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Caleb Love helps Tar Heels ramp up defensive intensity in second half against College of Charleston

UNC junior guard Caleb Love (2) drives toward the basket during the game against College of Charleston on Friday, Nov. 11, 2022, at the Dean Smith Center. UNC beat College of Charleston 102-86.

Every bucket converted by College of Charleston's Dalton Bolon in Friday's matchup against UNC was followed by a display of antics.

On the first play of the night, the graduate guard muscled his way baseline for a layup and talked his way down the court. Later in the half, he flashed a trio fingers in the air and tucked them into an imaginary holster after canning a pair of 3-pointers.

Every bucket. Every point scored. For Bolon, there was always a show.

But he had good reason. Despite North Carolina eventually pulling away from College of Charleston 102-86 on Friday night, Bolon’s first-half explosion helped the Cougars take a seven-point lead into the break, and with it, raise questions about the Tar Heels' defensive efforts. 

Nearly all of the Division II transfer's points came against one defender — Caleb Love.

“That was unacceptable of me in the first half for (Bolon) to get those bully-ball points,” Love said. “Coach (Davis) told me I was being soft and I had to change it in the second half. I took it personally to do that.”

Out of the break, North Carolina’s streaky guard seemed to take the challenge from his coach well. 

On the first Charleston possession, Bolon posted up Love on the high baseline. But instead of guarding from behind, Love fronted the graduate transfer and snuck around to intercept the ensuing entry pass. With the ball in his hand, Love took the Cougar turnover coast-to-coast and finished a floater over the top of Bolon.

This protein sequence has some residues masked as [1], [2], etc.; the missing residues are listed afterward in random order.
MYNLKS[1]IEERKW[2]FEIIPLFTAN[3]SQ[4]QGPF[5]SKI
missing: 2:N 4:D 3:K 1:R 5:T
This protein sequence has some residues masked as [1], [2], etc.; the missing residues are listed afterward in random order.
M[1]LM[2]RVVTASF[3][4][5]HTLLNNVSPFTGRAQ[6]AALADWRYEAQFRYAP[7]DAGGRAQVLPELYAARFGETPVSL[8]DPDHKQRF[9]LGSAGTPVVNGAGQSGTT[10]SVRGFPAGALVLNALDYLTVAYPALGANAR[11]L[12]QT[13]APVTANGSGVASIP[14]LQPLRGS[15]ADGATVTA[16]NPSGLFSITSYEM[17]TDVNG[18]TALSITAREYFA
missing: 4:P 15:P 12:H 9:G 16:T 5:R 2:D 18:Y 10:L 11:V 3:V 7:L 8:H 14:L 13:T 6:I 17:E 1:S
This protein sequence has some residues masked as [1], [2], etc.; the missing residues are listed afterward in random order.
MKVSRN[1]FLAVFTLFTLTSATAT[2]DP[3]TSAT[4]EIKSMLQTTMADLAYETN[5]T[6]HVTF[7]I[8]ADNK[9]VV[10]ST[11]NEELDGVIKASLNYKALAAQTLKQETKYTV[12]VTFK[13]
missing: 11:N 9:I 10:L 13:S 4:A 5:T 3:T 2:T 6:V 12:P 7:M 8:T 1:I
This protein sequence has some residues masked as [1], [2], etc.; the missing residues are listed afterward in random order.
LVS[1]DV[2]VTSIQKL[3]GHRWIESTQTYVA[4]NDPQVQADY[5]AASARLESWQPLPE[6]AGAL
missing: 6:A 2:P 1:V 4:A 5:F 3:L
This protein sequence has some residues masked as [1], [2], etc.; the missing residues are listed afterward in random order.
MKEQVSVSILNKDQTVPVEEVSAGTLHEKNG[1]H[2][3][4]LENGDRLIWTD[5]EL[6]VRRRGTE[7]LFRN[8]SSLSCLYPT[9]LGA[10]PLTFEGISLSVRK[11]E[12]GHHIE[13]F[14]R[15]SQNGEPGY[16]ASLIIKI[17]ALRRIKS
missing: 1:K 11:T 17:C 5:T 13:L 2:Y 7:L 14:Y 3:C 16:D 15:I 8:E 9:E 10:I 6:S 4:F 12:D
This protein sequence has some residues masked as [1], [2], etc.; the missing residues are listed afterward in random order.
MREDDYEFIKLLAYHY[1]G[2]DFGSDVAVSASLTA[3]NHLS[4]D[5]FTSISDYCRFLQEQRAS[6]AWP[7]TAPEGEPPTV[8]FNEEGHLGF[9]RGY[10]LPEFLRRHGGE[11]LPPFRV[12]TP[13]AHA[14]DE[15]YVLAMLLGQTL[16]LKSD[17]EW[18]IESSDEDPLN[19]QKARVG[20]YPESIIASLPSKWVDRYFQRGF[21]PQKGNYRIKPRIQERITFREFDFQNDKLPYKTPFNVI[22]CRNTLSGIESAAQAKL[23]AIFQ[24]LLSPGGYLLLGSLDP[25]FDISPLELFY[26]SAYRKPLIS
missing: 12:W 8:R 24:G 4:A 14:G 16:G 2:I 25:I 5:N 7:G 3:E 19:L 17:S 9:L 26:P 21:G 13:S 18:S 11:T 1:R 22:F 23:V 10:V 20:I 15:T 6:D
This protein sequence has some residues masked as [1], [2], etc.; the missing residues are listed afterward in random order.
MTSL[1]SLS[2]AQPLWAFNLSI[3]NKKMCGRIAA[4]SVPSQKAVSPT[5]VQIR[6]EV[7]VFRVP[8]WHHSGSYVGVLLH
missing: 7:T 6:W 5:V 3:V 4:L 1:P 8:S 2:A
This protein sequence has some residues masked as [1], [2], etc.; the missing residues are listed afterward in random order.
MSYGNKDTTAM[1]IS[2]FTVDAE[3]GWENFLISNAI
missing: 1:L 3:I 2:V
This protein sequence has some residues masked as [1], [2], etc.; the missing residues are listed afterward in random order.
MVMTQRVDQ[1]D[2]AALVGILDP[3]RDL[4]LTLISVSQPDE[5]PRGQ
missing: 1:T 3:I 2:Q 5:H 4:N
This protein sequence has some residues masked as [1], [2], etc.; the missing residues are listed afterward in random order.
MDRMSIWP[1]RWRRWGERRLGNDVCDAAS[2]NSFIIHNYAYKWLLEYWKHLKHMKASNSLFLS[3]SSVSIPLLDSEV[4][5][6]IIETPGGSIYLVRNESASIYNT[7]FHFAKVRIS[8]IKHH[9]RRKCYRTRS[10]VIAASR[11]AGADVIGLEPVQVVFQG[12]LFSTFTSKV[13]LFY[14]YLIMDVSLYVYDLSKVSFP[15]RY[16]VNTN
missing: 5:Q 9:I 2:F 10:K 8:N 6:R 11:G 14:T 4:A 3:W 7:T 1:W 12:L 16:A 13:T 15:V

“(Love) can literally be the best player in the country," graduate wing Leaky Black said. “I feel like with him, it’s all mental — if he wants to (play defense).”

Of course, it wasn’t just the defensive performance by Love that head coach Hubert Davis was critical of coming out of the break.

The second-year head coach made it clear that all of his players were playing ‘soft’ and that he challenged them to step up after being physically dominated by Charleston in the first half. 

Seth Trimble stood as a sign of the turnaround Davis was searching for. The first-year guard drew an offensive foul and repeatedly ball-hawked Cougar guards over 30-feet from the basket. 

“We think of Seth as one of the best defenders on this team,” Black said. “His defensive IQ is crazy.” 

Yet, with the game still tightly contested midway through the second half, Charleston’s offense continued to target Love. Bolon — who only scored four points after the half — posted up the UNC guard and slowly worked his way near the paint. 

Rather than concede his ground, Love snuck around and swiped the ball from Charleston’s leading scorer. The junior guard once again darted down the court before dishing it off to Trimble, whose bucket helped extend the Tar Heels’ lead to 74-68.

Just over three minutes later, Love met graduate guard Ryan Larson at the rim and took the loose ball. After maneuvering through a trio of Cougars to finish an acrobatic layup, the junior flexed his way back down the court.

“We love when Caleb plays with that fire — it gets us all going,” senior forward Armando Bacot said. “When he’s being a dog like that and doing his thing, that’s what it’s all about.”

Love’s spark helped the Tar Heels force 11 turnovers and tally four blocks in the second half. UNC’s increased focus on the defensive end led to immediate offense, capped by Love’s tomahawk dunk in the game's final seconds. 

On a night where things looked to be heading Bolon and the Cougars’ way, Love made sure he got the last word. 

“I just had to get downhill,” he said. “Coach told me I’m best (when going) downhill, and that’s exactly what I did. They couldn’t stop me.”


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